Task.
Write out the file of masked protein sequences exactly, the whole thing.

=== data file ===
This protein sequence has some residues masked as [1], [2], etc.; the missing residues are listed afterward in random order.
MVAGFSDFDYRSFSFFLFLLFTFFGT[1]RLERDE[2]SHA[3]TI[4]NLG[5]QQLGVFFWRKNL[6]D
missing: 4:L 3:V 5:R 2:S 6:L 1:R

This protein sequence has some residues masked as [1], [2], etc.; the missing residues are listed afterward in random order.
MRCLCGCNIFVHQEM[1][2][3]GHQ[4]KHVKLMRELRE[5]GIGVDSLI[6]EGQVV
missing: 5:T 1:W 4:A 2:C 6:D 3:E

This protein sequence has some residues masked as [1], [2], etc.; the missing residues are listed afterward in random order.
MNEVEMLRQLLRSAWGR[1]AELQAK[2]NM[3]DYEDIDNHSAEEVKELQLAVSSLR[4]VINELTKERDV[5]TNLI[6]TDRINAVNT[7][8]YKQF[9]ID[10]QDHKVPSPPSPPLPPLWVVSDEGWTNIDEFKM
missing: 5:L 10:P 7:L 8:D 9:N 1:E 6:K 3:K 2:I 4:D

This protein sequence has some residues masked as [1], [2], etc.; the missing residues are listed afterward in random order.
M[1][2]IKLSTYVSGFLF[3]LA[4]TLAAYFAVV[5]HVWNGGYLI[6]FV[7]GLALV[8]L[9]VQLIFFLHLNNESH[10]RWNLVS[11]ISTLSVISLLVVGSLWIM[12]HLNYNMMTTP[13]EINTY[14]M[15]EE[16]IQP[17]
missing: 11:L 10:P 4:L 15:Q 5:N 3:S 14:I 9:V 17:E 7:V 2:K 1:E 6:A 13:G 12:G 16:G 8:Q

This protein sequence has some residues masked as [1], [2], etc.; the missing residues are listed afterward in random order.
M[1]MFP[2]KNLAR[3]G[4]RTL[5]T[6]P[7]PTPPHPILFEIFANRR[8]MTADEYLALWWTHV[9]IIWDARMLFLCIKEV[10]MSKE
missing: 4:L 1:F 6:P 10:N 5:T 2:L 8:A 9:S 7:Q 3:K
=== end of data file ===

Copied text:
This protein sequence has some residues masked as [1], [2], etc.; the missing residues are listed afterward in random order.
MVAGFSDFDYRSFSFFLFLLFTFFGT[1]RLERDE[2]SHA[3]TI[4]NLG[5]QQLGVFFWRKNL[6]D
missing: 4:L 3:V 5:R 2:S 6:L 1:R

This protein sequence has some residues masked as [1], [2], etc.; the missing residues are listed afterward in random order.
MRCLCGCNIFVHQEM[1][2][3]GHQ[4]KHVKLMRELRE[5]GIGVDSLI[6]EGQVV
missing: 5:T 1:W 4:A 2:C 6:D 3:E

This protein sequence has some residues masked as [1], [2], etc.; the missing residues are listed afterward in random order.
MNEVEMLRQLLRSAWGR[1]AELQAK[2]NM[3]DYEDIDNHSAEEVKELQLAVSSLR[4]VINELTKERDV[5]TNLI[6]TDRINAVNT[7][8]YKQF[9]ID[10]QDHKVPSPPSPPLPPLWVVSDEGWTNIDEFKM
missing: 5:L 10:P 7:L 8:D 9:N 1:E 6:K 3:K 2:I 4:D

This protein sequence has some residues masked as [1], [2], etc.; the missing residues are listed afterward in random order.
M[1][2]IKLSTYVSGFLF[3]LA[4]TLAAYFAVV[5]HVWNGGYLI[6]FV[7]GLALV[8]L[9]VQLIFFLHLNNESH[10]RWNLVS[11]ISTLSVISLLVVGSLWIM[12]HLNYNMMTTP[13]EINTY[14]M[15]EE[16]IQP[17]
missing: 11:L 10:P 4:L 15:Q 5:N 3:S 14:I 9:V 17:E 7:V 2:K 1:E 6:A 13:G 12:G 16:G 8:Q

This protein sequence has some residues masked as [1], [2], etc.; the missing residues are listed afterward in random order.
M[1]MFP[2]KNLAR[3]G[4]RTL[5]T[6]P[7]PTPPHPILFEIFANRR[8]MTADEYLALWWTHV[9]IIWDARMLFLCIKEV[10]MSKE
missing: 4:L 1:F 6:P 10:N 5:T 2:L 8:A 9:S 7:Q 3:K